Moving Us Closer To Osler
A Miller Coulson Academy of Clinical Excellence Initiative

Getting serious about citrus 


In patients with chronic conditions and socially determined health risks, remember to consider vitamin C deficiency. 

It’s not news that vitamin C is critical to human health; however, our interest in addressing it has waxed and waned with medical trends since the days of lime-sucking sailors. For at least the last 20 years, the mainstream healthcare community in the U.S. has been in a relative dark age regarding the importance of vitamin C deficiency. We’ve failed to recognize its prevalence, to understand the clinical implications to our patients, and to identify and implement effective remediation strategiesa failure compounded by a continued lack of emphasis on social determinants of health in clinical practice. 


Recently, I tested a patient for vitamin C levels in a last-ditch effort to figure out what was causing her symptoms. This woman, who had been eating a relatively healthy diet that should have been meeting her FDA recommended daily allowance, had near-zero plasma levels of vitamin C. Once we realized this, she and I identified several risk factors in her history: uncontrolled type 2 diabetes, long-term methadone maintenance therapy, low-level chronic inflammation, metabolic syndrome, intermittent cocaine use, and high levels of socioeconomic stress. Supplementation with 1,000 mg of ascorbic acid daily improved her wound healing, joint pain, mood, and constipation. After realizing that many other patients shared those risk factors, I tested a few others. Out of the six individuals I tested, four had “deficient” or scurvy-levels of vitamin C, one was low end of normal, and one was normal.  


We were taught in school that people should “eat their vitamins,” that vitamin supplementation caused “cachexia of the wallet,” and that “vitamin C deficiency is rare in the U.S. and other industrialized countries.” While perhaps that holds true for middle class white men, it’s not true for everyone. The most recent NHANES dataset that includes data on plasma ascorbic acid levels shows that 6.9-7.1% of Americans surveyed are deficient to levels that would result in clinically significant morbidity. A “rare” disease according to the FDA is one that affects fewer than 200,000 people in the US; the NHANES data suggest that vitamin C deficiency affects more than 23 million Americans. That is clearly far from “rare.” 


Vitamin C plays a critical role in reversing the effects of chronic inflammation as an antioxidant. This means that those who have metabolic syndrome, autoimmune or autoinflammatory disease, heart disease, diabetes, cancer, etc. run through vitamin C more quickly than those who do not have chronic inflammation. Without sufficient vitamin C to meet their needs for the vitamin’s various purposes, these patients will have subclinical signs of scurvy such as impaired wound healing, frequent infections (especially respiratory infections), low mood, joint pain, and brain fog; all these symptoms are easily blamed on their chronic illness or other things and would rarely cause us to consider a vitamin deficiency. Long term, they’re at higher risk for the development and progression of cardiovascular disease. However, since they’re taking in some vitamin C, the levels are usually not low enough for long enough to tip over into clinical scurvy symptoms.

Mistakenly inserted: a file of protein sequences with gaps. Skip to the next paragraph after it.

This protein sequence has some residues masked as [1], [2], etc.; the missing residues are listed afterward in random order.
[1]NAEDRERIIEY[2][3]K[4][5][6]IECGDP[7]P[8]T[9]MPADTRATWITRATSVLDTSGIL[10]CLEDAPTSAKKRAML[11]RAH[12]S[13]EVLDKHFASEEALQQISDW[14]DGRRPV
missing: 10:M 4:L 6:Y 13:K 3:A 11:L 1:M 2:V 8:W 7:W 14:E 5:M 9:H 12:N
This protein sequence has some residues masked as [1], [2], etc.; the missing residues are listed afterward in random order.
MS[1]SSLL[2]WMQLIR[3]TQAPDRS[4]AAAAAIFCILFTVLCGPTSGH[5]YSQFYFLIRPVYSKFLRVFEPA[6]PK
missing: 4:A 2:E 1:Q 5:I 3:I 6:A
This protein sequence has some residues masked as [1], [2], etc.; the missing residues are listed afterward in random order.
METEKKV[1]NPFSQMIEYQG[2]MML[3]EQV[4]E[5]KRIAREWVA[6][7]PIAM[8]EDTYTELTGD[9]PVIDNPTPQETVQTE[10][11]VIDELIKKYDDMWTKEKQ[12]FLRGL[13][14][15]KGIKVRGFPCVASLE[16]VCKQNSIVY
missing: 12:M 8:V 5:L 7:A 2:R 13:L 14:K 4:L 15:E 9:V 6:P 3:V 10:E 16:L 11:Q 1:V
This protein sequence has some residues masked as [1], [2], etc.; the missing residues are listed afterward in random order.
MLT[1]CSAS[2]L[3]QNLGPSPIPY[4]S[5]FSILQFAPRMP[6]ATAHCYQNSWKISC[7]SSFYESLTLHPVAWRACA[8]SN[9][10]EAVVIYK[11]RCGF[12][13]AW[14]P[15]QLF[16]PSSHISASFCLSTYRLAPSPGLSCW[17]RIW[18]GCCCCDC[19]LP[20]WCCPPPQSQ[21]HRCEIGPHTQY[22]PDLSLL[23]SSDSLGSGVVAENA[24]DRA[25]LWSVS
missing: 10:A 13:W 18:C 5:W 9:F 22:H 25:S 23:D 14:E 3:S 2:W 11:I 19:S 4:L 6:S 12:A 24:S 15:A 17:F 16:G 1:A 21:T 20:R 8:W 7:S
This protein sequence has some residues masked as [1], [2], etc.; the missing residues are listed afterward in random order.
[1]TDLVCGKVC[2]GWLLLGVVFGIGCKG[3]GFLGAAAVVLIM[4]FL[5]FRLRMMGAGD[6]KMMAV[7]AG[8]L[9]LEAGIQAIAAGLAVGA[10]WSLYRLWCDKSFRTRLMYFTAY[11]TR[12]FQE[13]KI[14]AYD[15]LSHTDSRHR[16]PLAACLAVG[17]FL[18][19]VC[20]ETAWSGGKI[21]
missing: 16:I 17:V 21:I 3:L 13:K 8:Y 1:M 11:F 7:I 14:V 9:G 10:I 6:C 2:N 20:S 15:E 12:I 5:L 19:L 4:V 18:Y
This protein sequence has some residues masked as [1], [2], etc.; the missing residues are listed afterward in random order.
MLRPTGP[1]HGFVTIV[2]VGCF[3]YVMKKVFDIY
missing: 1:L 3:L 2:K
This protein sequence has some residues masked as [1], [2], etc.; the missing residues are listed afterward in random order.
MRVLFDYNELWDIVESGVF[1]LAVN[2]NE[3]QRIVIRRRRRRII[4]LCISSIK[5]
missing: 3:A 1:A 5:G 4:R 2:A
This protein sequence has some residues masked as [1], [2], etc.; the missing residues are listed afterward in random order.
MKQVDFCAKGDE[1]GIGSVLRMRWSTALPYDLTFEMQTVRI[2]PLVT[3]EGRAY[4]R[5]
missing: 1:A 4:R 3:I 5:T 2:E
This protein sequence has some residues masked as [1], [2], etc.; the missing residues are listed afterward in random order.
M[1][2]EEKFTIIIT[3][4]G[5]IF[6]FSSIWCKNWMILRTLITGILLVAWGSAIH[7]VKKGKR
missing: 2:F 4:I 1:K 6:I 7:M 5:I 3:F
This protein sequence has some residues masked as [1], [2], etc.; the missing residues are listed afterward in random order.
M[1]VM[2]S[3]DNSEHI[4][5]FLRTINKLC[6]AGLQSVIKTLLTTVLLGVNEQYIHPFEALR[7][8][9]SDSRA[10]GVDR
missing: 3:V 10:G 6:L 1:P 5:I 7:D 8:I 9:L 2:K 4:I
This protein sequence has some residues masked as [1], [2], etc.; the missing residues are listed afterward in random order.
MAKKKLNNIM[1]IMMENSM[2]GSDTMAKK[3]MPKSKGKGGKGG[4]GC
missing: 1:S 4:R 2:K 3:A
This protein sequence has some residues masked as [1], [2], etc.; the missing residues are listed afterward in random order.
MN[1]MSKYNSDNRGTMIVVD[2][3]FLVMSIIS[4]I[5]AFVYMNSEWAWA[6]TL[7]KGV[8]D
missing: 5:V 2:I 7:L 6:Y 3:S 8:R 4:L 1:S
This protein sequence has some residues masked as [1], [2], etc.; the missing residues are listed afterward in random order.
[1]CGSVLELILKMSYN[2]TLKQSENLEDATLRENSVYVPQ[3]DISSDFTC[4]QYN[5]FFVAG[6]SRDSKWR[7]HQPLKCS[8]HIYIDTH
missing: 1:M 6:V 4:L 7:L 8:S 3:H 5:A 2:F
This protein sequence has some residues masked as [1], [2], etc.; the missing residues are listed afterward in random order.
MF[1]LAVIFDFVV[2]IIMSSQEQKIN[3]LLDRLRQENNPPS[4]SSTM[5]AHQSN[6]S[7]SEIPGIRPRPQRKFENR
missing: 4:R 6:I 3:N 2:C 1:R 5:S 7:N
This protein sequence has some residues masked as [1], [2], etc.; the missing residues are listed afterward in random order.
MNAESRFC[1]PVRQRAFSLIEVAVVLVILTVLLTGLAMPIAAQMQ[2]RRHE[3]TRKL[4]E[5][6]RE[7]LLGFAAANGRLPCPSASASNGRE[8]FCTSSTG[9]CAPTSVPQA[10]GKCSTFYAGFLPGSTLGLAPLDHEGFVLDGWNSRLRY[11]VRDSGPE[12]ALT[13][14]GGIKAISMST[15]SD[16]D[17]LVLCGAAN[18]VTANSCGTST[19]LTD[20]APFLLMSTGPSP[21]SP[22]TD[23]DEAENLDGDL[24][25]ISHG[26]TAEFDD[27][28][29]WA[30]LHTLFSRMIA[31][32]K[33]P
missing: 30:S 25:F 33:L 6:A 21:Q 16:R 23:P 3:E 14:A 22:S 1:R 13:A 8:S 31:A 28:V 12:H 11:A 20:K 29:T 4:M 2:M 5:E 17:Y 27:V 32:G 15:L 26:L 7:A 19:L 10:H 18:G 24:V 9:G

Once a documented deficiency exists, the next step is repletion, but that may not be as simple as “take # mg of vitamin C daily.” This is because there’s no agreement on what the ideal plasma level for repletion is or even if plasma levels should be the target; there’s no agreement on a therapeutic dose; there are risks associated with repletion in patients with undiagnosed hypercalciuria; and there are interactions between high-dose vitamin C supplementation and the Freestyle Libre glucose monitor. To date, I’ve had patients take anywhere from 250 mg to 1000 mg daily of additional vitamin C depending on the extent of their symptoms and documented deficiency. Of those with deficiencies, two of the four initially identified did follow up testing and both had normal levels after six weeks without obvious adverse effects.  


This isn’t just about vitamin C, however. I believe that this demonstrates how easy it is to forget about the diverse implications of poverty when it interactsas it so often doeswith chronic disease. My patients don’t have scurvy because they’re poor or because they have chronic disease. They have scurvy because they are poor AND have chronic disease. We watch people like them suffer more from the consequences of these chronic diseases than wealthier people who are otherwise similar but throw up our hands in frustration rather than investigate further. This is the proverbial shot across the bow warning us all to be more attentive to the often subtle, but rarely insignificant, effects poverty can have on our patients’ health. 










This piece expresses the views solely of the author. It does not necessarily represent the views of any organization, including Johns Hopkins Medicine.